Sunday, May 17, 2009


On the south side of the lake, not too far from the prairie dog town, where the first of the trees spring up along the water's edge--my precious Russian Olives among them--I have spent the last several weeks watching two magpies build an enormous nest in the heart of a young elm tree, at the juncture between its trunks and three solid boughs. For a long time it has been a silent thing, like some forgotten and useless organ, flimsy looking and not very practical. But the magpies, purple in some light, an astonishing blue in others, but always mostly black and white, have been persistent and diligent gathering sticks and twigs and all manner of grasses and binding them together with mud. Yesterday, as Duncan and I strolled along the shore, we were awarded for their work by the feeble calls of a nest full of hatchlings. We stood a long moment under the tree watching the parents come and go, swooping low and gliding from the taller neighboring trees down to the nest. Upon their arrival the little ones erupted in a chorus of want and need and I could imagine five or six bald, pink heads rising up from a mass of grass and feathers, supported by impossibly thin and wavering necks. We stood there a long time as the other walkers passed us on the trail, Duncan sitting at the trunk looking up as a does when he's treed a squirrel, waiting for a glimpse of the singers, their parents chattering as they worked.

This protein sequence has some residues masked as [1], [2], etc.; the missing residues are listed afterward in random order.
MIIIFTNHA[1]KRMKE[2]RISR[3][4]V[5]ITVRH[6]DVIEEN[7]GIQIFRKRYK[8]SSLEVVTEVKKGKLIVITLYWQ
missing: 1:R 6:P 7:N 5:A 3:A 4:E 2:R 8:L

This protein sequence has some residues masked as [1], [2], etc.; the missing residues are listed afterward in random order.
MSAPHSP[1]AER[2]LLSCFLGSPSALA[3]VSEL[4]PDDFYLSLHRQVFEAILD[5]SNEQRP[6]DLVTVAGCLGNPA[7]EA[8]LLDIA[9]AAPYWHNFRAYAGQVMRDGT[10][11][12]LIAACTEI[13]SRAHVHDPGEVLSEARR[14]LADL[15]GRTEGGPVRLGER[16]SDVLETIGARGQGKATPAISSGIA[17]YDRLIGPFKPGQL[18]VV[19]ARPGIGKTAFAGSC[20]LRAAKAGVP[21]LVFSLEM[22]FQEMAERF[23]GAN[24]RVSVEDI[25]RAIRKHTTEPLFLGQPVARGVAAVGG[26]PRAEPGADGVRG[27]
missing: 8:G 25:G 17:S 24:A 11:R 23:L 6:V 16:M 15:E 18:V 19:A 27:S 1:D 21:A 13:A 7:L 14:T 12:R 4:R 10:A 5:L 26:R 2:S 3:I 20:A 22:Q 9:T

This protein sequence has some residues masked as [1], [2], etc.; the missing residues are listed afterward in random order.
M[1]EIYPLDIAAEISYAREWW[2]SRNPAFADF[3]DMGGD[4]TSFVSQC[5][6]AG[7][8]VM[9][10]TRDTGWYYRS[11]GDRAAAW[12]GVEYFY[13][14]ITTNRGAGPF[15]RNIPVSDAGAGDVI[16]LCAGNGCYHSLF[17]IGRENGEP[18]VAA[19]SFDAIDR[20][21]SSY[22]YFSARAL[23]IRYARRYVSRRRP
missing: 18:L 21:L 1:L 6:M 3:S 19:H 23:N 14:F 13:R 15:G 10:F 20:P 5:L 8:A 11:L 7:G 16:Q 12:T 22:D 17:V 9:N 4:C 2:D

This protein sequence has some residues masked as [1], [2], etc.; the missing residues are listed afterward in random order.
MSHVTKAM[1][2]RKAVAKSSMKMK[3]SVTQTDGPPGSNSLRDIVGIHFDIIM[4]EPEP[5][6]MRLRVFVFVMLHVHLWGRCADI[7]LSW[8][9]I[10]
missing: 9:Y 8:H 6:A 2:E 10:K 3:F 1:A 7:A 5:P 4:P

Neither of us could sleep last night. We'd had a full day of cleaning, long walks, a long bath and what seemed hours of brushing, and even though sleep came easily with Duncan's head perched on my hip as we cuddled on the couch, it did not last. When I finally dragged myself to bed a little after two, Duncan and the kittens padding down the hall after me, I was unable to drift off again. Duncan curled up on his big wide pillow at the foot of the bed and it seemed the two of us spent a good deal of time turning and sighing before the persistent call of an owl outside my window convinced us we needed to venture back outside for a starlight walk.

It was a cool night but still warmer than the days we had only a few weeks ago. The sky, which was supposed to have been cloudy was clear, and the Big Dipper has finally began to rotate into her summer spot. The sprinklers were turning on and off at the edges of the parking lots and hissed and misted around us. And from some unseen vantage our owl continued to call. Even after we'd stepped across the street and skirted the edge of the park––silent and glowing orange under the lamp posts–– the owl followed us. Duncan kept his nose low to the ground, not pulling as he is wont to do when he is more awake, and while I watched for the coyotes and fox which claim the park not long after the rest of us relinquish it to the night I also kept my eyes peeled for signs of our owl, which must've followed us. Its call did not fade the further away from home we moved but stayed always above and quite nearby concealed in shadow and the new growth in the trees.

Thirty minutes we walked with our invisible friend, serenaded by the coming summer. And once we returned home, climbing the thirty-seven stairs before falling into bed, the owl fell silent and let us find our dreams.

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